Samsung released its first Windows laptop with an ARM processor last year, but like every other Windows on ARM device released to date it was powered by a Qualcomm Snapdragon processor.

The company’s next Windows on ARM PC could be something very different though – according to a report from ZDNet Korea, Samsung is planning to launch a Windows 10 PC with a Samsung Exynos processor featuring AMD graphics.

Samsung Galaxy Book S (1st-gen with Qualcomm Snapdragon 8cx)

Samsung hasn’t made any official announcements yet, but ZDNet says it’s reporting is based on information from “major component suppliers and partners.”

Samsung announced in 2019 that it was licensing graphics technology from AMD for use in future products, possibly including smartphones. And that fueled speculation that Exynos chips with AMD Radeon graphics were on the way. But aside from the occasional rumor, we haven’t heard much about those chips yet.

Now ZDNet says the processor, which might be known as the Exynos 2200, should be ready in third quarter of 2021, which is when Samsung plans to debut the processor in its new Windows on ARM computer, which will most likely be a thin and light laptop similar to last year’s Samsung Galaxy Book S.

It’s unclear how Samsung’s new chip will stack up against Qualcomm’s Snapdragon 8cx Gen 2 processor, which is currently the most powerful chip used in Windows 10 on ARM computers. But hopefully a bit of competition in this space will drive Qualcomm and other chip makers to step up their game in terms of performance.

While Windows on ARM PCs tend to offer long battery life and support for cellular networks, they also tend to be rather sluggish compared to models with Intel or AMD chips when running some applications that aren’t designed to run natively on ARM architecture. That’s because there’s a fair amount of extra work that the chips need to do in order to translate x86 apps to ARM on the fly.

Apple gets around this with its new ARM-based chips for Macs by effectively translating legacy apps before they’re run, allowing many older programs to runĀ faster on Macs with Apple Silicon than they do on Intel-powered Macs. But unless Microsoft finds a way to improve performance for running x86 Windows apps on ARM-based PCs, the next best move is probably for chip makers to offer ARM-based processors with better performance.

thanks Phil!

Support Liliputing

Liliputing's primary sources of revenue are advertising and affiliate links (if you click the "Shop" button at the top of the page and buy something on Amazon, for example, we'll get a small commission).

But there are several ways you can support the site directly even if you're using an ad blocker* and hate online shopping.

Contribute to our Patreon campaign

or...

Contribute via PayPal

* If you are using an ad blocker like uBlock Origin and seeing a pop-up message at the bottom of the screen, we have a guide that may help you disable it.

Join the Conversation

4 Comments

Your email address will not be published. Required fields are marked *

This site uses Akismet to reduce spam. Learn how your comment data is processed.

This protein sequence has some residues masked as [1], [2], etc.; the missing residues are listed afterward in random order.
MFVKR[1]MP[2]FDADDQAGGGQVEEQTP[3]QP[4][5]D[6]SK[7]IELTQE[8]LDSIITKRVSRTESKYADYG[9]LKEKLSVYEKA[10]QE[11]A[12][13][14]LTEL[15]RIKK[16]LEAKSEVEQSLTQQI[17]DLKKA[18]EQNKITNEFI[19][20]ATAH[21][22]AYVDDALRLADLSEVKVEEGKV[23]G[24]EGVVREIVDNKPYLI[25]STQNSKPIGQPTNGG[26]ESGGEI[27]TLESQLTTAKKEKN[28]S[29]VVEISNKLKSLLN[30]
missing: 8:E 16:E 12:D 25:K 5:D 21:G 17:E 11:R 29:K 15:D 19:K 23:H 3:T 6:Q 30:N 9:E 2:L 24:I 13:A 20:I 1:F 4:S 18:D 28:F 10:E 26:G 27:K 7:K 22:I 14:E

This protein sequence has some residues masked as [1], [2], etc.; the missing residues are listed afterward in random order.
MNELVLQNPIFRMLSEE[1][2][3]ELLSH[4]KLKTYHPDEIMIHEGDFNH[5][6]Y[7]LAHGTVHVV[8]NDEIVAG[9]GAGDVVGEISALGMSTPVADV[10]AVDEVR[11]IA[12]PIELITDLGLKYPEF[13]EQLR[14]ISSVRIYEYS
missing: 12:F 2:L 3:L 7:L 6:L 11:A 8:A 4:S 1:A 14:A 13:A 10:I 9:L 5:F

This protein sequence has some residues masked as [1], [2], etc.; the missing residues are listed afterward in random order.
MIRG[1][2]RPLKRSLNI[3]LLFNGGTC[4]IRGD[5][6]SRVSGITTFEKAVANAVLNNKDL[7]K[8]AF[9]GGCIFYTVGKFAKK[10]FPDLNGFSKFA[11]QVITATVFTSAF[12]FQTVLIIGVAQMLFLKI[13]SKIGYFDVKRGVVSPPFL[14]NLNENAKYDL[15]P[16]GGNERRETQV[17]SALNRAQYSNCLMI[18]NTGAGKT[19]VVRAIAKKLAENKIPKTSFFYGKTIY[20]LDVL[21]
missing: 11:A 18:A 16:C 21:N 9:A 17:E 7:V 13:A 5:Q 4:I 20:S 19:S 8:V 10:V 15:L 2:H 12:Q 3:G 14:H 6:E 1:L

1. I’d love to compare an Exynos octa core powered laptop running ChromeOS, Ubuntu and Windows 10. My guess is bloated Windows 10 performance would come in last place.

  2. I wonder how the performance will be. With Apple’s M1, the bar went higher. Qualcomm’s ARM SoCs for Windows couldn’t meet a lower bar even before the M1 came out.

    Although, I’m only interested in Windows on ARM hoping it’ll make it into UMPCs and not just 14″+ notebooks.

    1. If Samsung adds 16 GB of RAM on the SOC together with an AMD GPU, I expect the performance to be a lot closer to the M1. By Q3, we should also get Windows 21H2, hopefully the X64 emulation will have improved dramatically by then.

      1. Actually Samsung should be more suitable at Tablet/Ultrabook processor than Qualcomm, and even moreso for Nvidia.

        Why?
        Snapdragon has beaten Exynos in the phone segment for many years, boasting performance that responds quicker, then clocks down, without wasting as much electricity and producing as much heat. Also Snapdragon SoC’s don’t require much optimisation from the ODM to get much out of the device.

        However, at these larger device sizes, you get more surface area to dissipate heat, and the larger batter allows for higher voltage. So most of Samsung’s disadvantages kind of disappear. Yet, Samsung’s Large Cores Mongoose (M3-M6) can stretch it’s legs over the Medium Cores (Cortex A75-A78) of Qualcomm. Qualcomm finally has a Large Core competitor in the Cortex-X-A78 but their implementation is mediocre. This phenomenon also applies in the iGPU segment where Samsung’s use of newer and newer Mali GPU saw them basically catch up to Qualcomm’s Adreno performance lead. However, the Mali GPU does use more power and throttle sooner, two huge disadvantages on a small mobile phone device.

        Nvidia, mostly absent from the market, does have a miniaturised/mobile version of their dGPU that’s more impressive but it’s even more thirstier and throttles than the Mali GPU. Also, Nvidia does have a Custom ARM design in their Large Cores (Denver-Carmel) which isn’t that great but it’s meaty enough to not bottleneck the system and keep it’s GPU/NPU coprocessors running at full bandwidth. I could see their implementation running very good on an “ARM-book”. Nonetheless, a Snapdragon-book requires least optimisation, then more so for an Exynos-book, and even more so for a Nvidia-book, and most optimsation required for a A14/mac-book.